1H NMR (D2O) δ: 2.20 (s, CH3), 7.96 (brs, NH2), 8.38 (brs, NH2). 13C NMR (D2O) δ: 18.4 (CH3), 168.9 (C(NH2)2. The signals of NH2 in D2O are residual signals of non-deuterated species. 1H NMR (DMSO-d6) δ: 2.10 (s, 3H CH3), 8.39 (brs, 1.8 H, NH2), 8.90 (brs, 1.8 H NH2).
Anal. Calcd for C2H7N3O3: C, 19.84; H, 5.83; N, 34.70. Found: C, 19.60; H, 5.77; N, 34.48.
ESI+ MS: m/z 59(AH+), 117(A2H+), 180(MAH+), 301(M2AH+), 422(M3AH+). ESI- MS: m/z 62((X-H)-), 125(X(X-H)-), 183(M(X-H)-), 304(M2(X-H)-), 425(M3(X-H)-).
Acetamidinium formate (4)
A mixture of trimethyl orthoacetate (10.0 g, 83.2 mmol) and ammonium formate (10.5 g, 166.5 mmol) was heated under reflux for 2.5 hours. After cooling to room temperature the product was filtered, washed with cold methanol and dried to yield 5.83 g (67.2%) of white powder. M.p. 214-215°C (lit.  214-215°C).
1H NMR (D2O) δ: 2.18 (s, 3H CH3), 8.03 (brs, NH2), 8.41 (brs, NH2), 8.41 (s, 1H, HCOO-). 13C NMR (D2O) δ: 18.4 (CH3), 168.9 (C(NH2)2, 171.5 (HCOO-). The signals of NH2 in D2O are residual signals of non-deuterated species. 1H NMR (DMSO-d6) δ: 2.06 (s, 3H CH3), 8.42 (s, 1 H, HCOO-), 9.71 (brs, 3.6 H 2 × NH2).
Anal. Calcd for C3H8N2O2: C, 34.61; H, 7.75; N, 26.91. Found: C, 34.90; H, 7.64; N, 26.78.
ESI+ MS: m/z 59(AH+), 117(A2H+), 163(MAH+), 267(M2AH+), 371(M3AH+), 475(M4AH+). ESI- MS: m/z 45((X-H)-), 91(X(X-H)-), 253(M2(X-H)-), 357(M3(X-H)-), 461(M4(X-H)-).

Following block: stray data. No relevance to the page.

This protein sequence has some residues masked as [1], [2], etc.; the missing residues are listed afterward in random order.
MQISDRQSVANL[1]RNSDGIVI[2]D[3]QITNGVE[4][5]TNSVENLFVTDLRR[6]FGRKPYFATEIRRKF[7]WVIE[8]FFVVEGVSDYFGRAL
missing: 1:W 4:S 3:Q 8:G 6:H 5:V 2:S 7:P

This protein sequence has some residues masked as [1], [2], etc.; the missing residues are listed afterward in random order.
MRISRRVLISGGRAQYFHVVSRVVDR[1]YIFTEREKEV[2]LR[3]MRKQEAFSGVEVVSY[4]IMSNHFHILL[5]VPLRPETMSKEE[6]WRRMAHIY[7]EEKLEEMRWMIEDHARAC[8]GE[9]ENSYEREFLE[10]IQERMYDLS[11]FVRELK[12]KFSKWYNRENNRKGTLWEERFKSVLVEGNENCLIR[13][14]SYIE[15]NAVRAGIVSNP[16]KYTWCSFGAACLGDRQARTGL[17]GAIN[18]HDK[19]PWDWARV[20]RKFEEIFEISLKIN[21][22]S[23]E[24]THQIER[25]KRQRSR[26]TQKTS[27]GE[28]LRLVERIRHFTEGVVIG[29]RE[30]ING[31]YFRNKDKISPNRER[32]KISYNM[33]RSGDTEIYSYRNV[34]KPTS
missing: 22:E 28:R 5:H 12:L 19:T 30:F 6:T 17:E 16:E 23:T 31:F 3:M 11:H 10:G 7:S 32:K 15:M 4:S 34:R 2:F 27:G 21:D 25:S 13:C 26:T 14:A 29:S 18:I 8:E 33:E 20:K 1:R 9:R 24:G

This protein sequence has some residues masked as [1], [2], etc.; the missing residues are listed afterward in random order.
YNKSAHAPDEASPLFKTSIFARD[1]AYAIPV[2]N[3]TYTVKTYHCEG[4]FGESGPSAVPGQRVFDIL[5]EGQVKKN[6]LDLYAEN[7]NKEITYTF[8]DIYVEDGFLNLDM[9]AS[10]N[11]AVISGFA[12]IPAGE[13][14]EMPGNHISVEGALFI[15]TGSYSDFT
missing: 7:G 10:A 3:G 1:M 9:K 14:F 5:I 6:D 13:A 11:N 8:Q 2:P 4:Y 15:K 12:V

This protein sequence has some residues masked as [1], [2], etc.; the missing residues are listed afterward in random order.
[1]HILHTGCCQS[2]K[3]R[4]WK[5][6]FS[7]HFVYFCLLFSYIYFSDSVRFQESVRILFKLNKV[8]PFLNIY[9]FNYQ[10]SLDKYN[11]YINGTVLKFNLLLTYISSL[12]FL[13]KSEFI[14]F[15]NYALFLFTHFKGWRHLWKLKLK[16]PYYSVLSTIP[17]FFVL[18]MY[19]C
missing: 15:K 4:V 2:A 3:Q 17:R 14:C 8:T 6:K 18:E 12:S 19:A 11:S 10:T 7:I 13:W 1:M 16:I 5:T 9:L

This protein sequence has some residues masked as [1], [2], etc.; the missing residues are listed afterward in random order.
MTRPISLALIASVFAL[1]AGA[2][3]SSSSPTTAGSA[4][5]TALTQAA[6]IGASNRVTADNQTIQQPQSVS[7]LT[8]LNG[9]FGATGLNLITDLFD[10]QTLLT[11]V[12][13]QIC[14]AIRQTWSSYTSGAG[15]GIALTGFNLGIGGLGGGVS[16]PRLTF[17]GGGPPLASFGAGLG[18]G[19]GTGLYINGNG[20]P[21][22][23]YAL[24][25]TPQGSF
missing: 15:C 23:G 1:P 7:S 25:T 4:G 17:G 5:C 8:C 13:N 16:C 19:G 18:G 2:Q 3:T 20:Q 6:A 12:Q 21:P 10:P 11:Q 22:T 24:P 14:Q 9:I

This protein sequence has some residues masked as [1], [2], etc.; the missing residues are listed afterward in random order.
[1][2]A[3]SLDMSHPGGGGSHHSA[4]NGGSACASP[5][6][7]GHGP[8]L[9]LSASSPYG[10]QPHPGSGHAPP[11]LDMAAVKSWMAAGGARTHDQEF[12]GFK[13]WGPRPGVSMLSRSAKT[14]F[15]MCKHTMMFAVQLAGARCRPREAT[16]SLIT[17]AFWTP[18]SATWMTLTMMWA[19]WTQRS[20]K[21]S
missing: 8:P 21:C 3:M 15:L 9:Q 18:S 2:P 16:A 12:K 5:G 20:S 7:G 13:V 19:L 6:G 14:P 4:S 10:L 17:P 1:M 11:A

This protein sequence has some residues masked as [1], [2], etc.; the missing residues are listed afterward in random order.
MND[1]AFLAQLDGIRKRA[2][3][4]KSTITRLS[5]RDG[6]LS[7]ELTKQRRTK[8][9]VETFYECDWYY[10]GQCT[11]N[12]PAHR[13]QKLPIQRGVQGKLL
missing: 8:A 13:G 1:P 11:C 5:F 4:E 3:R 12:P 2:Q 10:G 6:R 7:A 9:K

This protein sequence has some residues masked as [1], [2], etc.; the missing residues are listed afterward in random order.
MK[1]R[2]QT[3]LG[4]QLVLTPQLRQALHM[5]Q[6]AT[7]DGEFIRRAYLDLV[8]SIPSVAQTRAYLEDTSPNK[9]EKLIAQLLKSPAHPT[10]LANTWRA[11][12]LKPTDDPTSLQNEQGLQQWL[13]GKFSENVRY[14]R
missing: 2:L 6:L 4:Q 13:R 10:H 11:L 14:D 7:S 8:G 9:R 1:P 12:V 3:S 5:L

Acetamidinium oxalate (7)
Acetamidinium chloride (15.60 g, 0.165 mol) in ethanol (70 mL) was slowly added to a solution of sodium ethoxide in ethanol (82.52 g of 12.95% solution ~ 0.157 mol of sodium ethoxide). The mixture was stirred for one hour at room temperature and the precipitated sodium chloride was filtered off. To the filtrate, a solution of the dihydrate of oxalic acid (9.9 g, 0.079 mol) in ethanol (150 mL) was then added. The product immediately precipitated. It was filtered off, washed with ethanol and dried to yield 12.98 g (65.6%) of acetamidinium oxalate. No melting up to 360°C.
1H NMR (D2O) δ: 2.16 (s, CH3), 8.04 (brs, NH2), 8.38 (brs, NH2). 13C NMR (D2O) δ: 18.4 (CH3), 168.8 (C(NH2)2), 173.8 (COO-). The signals of NH2 in D2O are residual signals of non-deuterated species.
Anal. Calcd for C6H14N4O4: C, 34.95; H 6.84; N, 27.17. Found: C, 34.93; H, 6.89; N, 27.26.
ESI+ MS: m/z 59(AH+), 117(A2H+), 207(MAH+), 355(M2AH+), 503(M3AH+). ESI- MS: m/z 89((X-H)-), 179(X(X-H)-), 237(M(X-H)-), 385(M2(X-H)-), 533(M3(X-H)-).
The crystals suitable for X-ray crystallography analysis were prepared by crystallisation from water using solvent evaporation at 5°C.
Acetamidinium perchlorate (8)
(A) Perchloric acid (70%, 0.42 mL, 10 mmol) was slowly added to a solution of acetamidinium acetate (1.18 g, 10 mmol) in 10 mL ethanol. The reaction mixture was allowed to stand to let the solvent evaporated slowly. The product crystallized in the form of colourless crystals. Yield 1.41 g (89%), m.p. 268-269°C. The crystals obtained were suitable for X-ray crystallography analysis.